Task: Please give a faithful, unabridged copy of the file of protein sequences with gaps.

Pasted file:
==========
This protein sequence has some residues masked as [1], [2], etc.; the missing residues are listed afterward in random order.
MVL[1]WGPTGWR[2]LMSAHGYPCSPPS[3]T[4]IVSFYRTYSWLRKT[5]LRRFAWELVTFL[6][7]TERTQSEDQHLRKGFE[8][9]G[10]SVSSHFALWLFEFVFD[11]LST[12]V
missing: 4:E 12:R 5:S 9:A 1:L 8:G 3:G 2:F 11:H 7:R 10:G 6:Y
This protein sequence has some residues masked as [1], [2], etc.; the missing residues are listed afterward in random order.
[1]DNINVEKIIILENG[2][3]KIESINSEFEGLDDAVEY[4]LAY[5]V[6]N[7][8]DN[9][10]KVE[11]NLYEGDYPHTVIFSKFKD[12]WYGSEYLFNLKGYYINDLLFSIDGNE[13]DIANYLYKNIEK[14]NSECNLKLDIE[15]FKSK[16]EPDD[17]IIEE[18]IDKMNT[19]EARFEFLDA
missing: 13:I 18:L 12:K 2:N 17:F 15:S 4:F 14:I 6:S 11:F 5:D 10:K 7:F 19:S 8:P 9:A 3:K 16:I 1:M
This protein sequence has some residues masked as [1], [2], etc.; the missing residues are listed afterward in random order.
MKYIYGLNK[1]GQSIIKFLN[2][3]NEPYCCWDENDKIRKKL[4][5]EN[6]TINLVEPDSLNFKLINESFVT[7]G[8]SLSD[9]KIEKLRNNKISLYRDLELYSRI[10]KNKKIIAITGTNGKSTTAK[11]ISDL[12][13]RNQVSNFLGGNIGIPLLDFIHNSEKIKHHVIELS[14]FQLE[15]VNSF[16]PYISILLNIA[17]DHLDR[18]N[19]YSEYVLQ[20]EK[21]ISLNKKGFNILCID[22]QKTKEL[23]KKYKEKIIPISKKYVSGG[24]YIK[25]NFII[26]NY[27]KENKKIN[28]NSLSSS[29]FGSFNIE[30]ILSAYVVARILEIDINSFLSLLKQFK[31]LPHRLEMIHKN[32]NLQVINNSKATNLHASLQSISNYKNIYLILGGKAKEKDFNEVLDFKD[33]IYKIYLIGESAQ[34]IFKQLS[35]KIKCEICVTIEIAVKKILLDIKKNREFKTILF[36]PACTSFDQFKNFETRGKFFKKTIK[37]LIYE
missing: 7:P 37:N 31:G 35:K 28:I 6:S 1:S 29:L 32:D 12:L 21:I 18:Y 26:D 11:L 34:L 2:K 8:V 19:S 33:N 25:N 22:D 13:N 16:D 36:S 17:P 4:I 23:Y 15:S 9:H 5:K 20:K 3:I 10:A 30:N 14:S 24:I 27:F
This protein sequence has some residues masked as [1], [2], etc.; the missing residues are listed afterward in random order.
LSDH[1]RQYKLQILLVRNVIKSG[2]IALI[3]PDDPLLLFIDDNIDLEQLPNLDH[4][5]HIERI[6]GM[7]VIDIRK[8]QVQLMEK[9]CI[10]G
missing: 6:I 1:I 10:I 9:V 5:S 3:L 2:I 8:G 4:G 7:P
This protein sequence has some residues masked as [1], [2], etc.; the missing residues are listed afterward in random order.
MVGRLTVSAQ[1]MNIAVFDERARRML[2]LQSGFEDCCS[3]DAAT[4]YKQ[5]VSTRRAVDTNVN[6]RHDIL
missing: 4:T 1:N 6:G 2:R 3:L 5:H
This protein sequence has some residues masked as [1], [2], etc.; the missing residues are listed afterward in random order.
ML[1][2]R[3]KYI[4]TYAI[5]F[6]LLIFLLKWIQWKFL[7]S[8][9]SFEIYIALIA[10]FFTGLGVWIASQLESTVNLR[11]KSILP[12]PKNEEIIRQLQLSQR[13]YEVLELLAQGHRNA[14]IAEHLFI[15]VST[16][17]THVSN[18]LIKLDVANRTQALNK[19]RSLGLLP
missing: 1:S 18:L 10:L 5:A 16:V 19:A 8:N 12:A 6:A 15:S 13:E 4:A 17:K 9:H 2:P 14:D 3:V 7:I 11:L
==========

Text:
This protein sequence has some residues masked as [1], [2], etc.; the missing residues are listed afterward in random order.
MVL[1]WGPTGWR[2]LMSAHGYPCSPPS[3]T[4]IVSFYRTYSWLRKT[5]LRRFAWELVTFL[6][7]TERTQSEDQHLRKGFE[8][9]G[10]SVSSHFALWLFEFVFD[11]LST[12]V
missing: 4:E 12:R 5:S 9:A 1:L 8:G 3:G 2:F 11:H 7:R 10:G 6:Y
This protein sequence has some residues masked as [1], [2], etc.; the missing residues are listed afterward in random order.
[1]DNINVEKIIILENG[2][3]KIESINSEFEGLDDAVEY[4]LAY[5]V[6]N[7][8]DN[9][10]KVE[11]NLYEGDYPHTVIFSKFKD[12]WYGSEYLFNLKGYYINDLLFSIDGNE[13]DIANYLYKNIEK[14]NSECNLKLDIE[15]FKSK[16]EPDD[17]IIEE[18]IDKMNT[19]EARFEFLDA
missing: 13:I 18:L 12:K 2:N 17:F 15:S 4:F 14:I 6:S 11:F 5:D 10:K 7:F 19:S 8:P 9:A 3:K 16:I 1:M
This protein sequence has some residues masked as [1], [2], etc.; the missing residues are listed afterward in random order.
MKYIYGLNK[1]GQSIIKFLN[2][3]NEPYCCWDENDKIRKKL[4][5]EN[6]TINLVEPDSLNFKLINESFVT[7]G[8]SLSD[9]KIEKLRNNKISLYRDLELYSRI[10]KNKKIIAITGTNGKSTTAK[11]ISDL[12][13]RNQVSNFLGGNIGIPLLDFIHNSEKIKHHVIELS[14]FQLE[15]VNSF[16]PYISILLNIA[17]DHLDR[18]N[19]YSEYVLQ[20]EK[21]ISLNKKGFNILCID[22]QKTKEL[23]KKYKEKIIPISKKYVSGG[24]YIK[25]NFII[26]NY[27]KENKKIN[28]NSLSSS[29]FGSFNIE[30]ILSAYVVARILEIDINSFLSLLKQFK[31]LPHRLEMIHKN[32]NLQVINNSKATNLHASLQSISNYKNIYLILGGKAKEKDFNEVLDFKD[33]IYKIYLIGESAQ[34]IFKQLS[35]KIKCEICVTIEIAVKKILLDIKKNREFKTILF[36]PACTSFDQFKNFETRGKFFKKTIK[37]LIYE
missing: 7:P 37:N 31:G 35:K 28:I 6:S 1:S 29:L 32:D 12:L 21:I 18:Y 26:D 11:L 34:L 2:K 8:V 19:S 33:N 25:N 22:D 13:N 16:D 36:S 17:P 4:I 23:Y 15:S 9:H 5:K 20:K 3:I 10:A 30:N 14:S 24:I 27:F
This protein sequence has some residues masked as [1], [2], etc.; the missing residues are listed afterward in random order.
LSDH[1]RQYKLQILLVRNVIKSG[2]IALI[3]PDDPLLLFIDDNIDLEQLPNLDH[4][5]HIERI[6]GM[7]VIDIRK[8]QVQLMEK[9]CI[10]G
missing: 6:I 1:I 10:I 9:V 5:S 3:L 2:I 8:G 4:G 7:P
This protein sequence has some residues masked as [1], [2], etc.; the missing residues are listed afterward in random order.
MVGRLTVSAQ[1]MNIAVFDERARRML[2]LQSGFEDCCS[3]DAAT[4]YKQ[5]VSTRRAVDTNVN[6]RHDIL
missing: 4:T 1:N 6:G 2:R 3:L 5:H
This protein sequence has some residues masked as [1], [2], etc.; the missing residues are listed afterward in random order.
ML[1][2]R[3]KYI[4]TYAI[5]F[6]LLIFLLKWIQWKFL[7]S[8][9]SFEIYIALIA[10]FFTGLGVWIASQLESTVNLR[11]KSILP[12]PKNEEIIRQLQLSQR[13]YEVLELLAQGHRNA[14]IAEHLFI[15]VST[16][17]THVSN[18]LIKLDVANRTQALNK[19]RSLGLLP
missing: 1:S 18:L 10:L 5:A 16:V 19:A 8:N 12:A 6:A 15:S 13:E 4:A 17:K 9:H 2:P 14:D 3:V 7:I 11:L